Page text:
Keith Fitz-Gerald

Election 2012: Forget Bailouts, We Need a Shakeout

The markets rallied Monday on news that global leaders favor additional stimulus. The hope is that additional spending will induce growth and put the world back on track.

Don’t hold your breath.

Big government robs the economy of wealth, strips it of initiative and further undermines our recovery.

So why, then, do our leaders continue to throw good money after bad?

Try this on for size.

In 1958, a man named Cyril Northcote Parkinson published a series of essays in book form called Parkinson’s Law: The Pursuit of Progress. In it, he postulated a mathematical equation that describes how bureaucracies expand over time and why.

I don’t know if he had a wicked sense of humor or a dramatic flair for irony but the equation at the core of his argument relied on something he termed the “coefficient of inefficiency.”

The coefficient of inefficiency says the size of a committee or government decision-making body is determined by the point at which it becomes completely inefficient or irrelevant. Or both – hence the name.

Parkinson determined that the minimal effective size for a decision-making body is about five people, and the optimal size is somewhere between three and 20.

Last time I checked, we had 548 people inside the beltway – 535 voting members of Congress, nine Supreme Court justices, one president, one vice president, one treasurer and one Fed chairman – who are responsible for making decisions on behalf of 330 million citizens.

Combine that with nearly 2.8 million total Federal employees (excluding our military) and we’re waaaaay beyond anything even remotely resembling workable decision making.

Now here’s the thing. Parkinson also observed that bureaucracies grew by about 5%-7% a year, “irrespective of any variation in the amount of work (if any) to be done.”

In other words, the larger bureaucracies become, the more ineffective they get even if additional people are hired to do work that doesn’t exist.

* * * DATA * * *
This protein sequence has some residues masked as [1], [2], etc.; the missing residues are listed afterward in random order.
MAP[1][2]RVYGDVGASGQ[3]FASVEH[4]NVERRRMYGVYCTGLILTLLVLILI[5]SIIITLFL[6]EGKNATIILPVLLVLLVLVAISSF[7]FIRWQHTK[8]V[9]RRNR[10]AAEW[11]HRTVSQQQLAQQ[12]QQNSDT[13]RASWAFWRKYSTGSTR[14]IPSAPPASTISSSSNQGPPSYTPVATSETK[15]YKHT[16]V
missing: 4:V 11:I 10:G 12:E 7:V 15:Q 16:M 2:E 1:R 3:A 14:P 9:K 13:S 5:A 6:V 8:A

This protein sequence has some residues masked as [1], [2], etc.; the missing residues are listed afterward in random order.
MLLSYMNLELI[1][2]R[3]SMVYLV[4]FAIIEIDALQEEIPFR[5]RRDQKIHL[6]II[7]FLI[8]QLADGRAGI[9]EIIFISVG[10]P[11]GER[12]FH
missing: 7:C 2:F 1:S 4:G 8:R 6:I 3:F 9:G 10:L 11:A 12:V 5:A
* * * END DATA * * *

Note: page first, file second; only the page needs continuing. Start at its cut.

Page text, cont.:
And to think, all this time I thought our government ran on the Peter Principle!

Parkinson attributed this to two things:

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If I Owned Yahoo (Nasdaq: YHOO) Stock, I’d Be Pissed

It’s no wonder Yahoo! Inc. (Nasdaq: YHOO) investors are pissed. I would be too if I owned Yahoo – but I don’t.

Why not?

Maybe it’s the four CEOs in five years, the botched sale to Microsoft in 2008, or a Chief Executive Officer who can’t be bothered to verify his own credentials in SEC filings.

Or maybe it’s the dysfunctional board of directors and the erosion of massive amounts of shareholder value over the years.

Add it all up and you have an unmitigated disaster on your hands.

Activist shareholder Daniel Loeb, who owns 5.8% of the company through his hedge fund, Third Point, LLC, has every right to be angry and vocal about it.

The way I see things, Yahoo is following what I call the Christopher Columbus School of Management: it has no idea where it’s going, has no idea where it’s been and has no idea what to do when it arrives.

The Search for an Identity at Yahoo (Nasdaq:YHOO)

Yahoo was ostensibly a search engine in the beginning. The latest outgoing CEO, Scott Thompson, had been trying to rebuild the beleaguered Silicon Valley company into one more reflection of his own strengths in data personalization as opposed to the bloated advertising-driven business it has become.

Whether or not Thompson would have succeeded is now a moot point. Incoming interim CEO Ross Levinsohn has an advertising background. Talk about a conundrum.

Here’s the thing…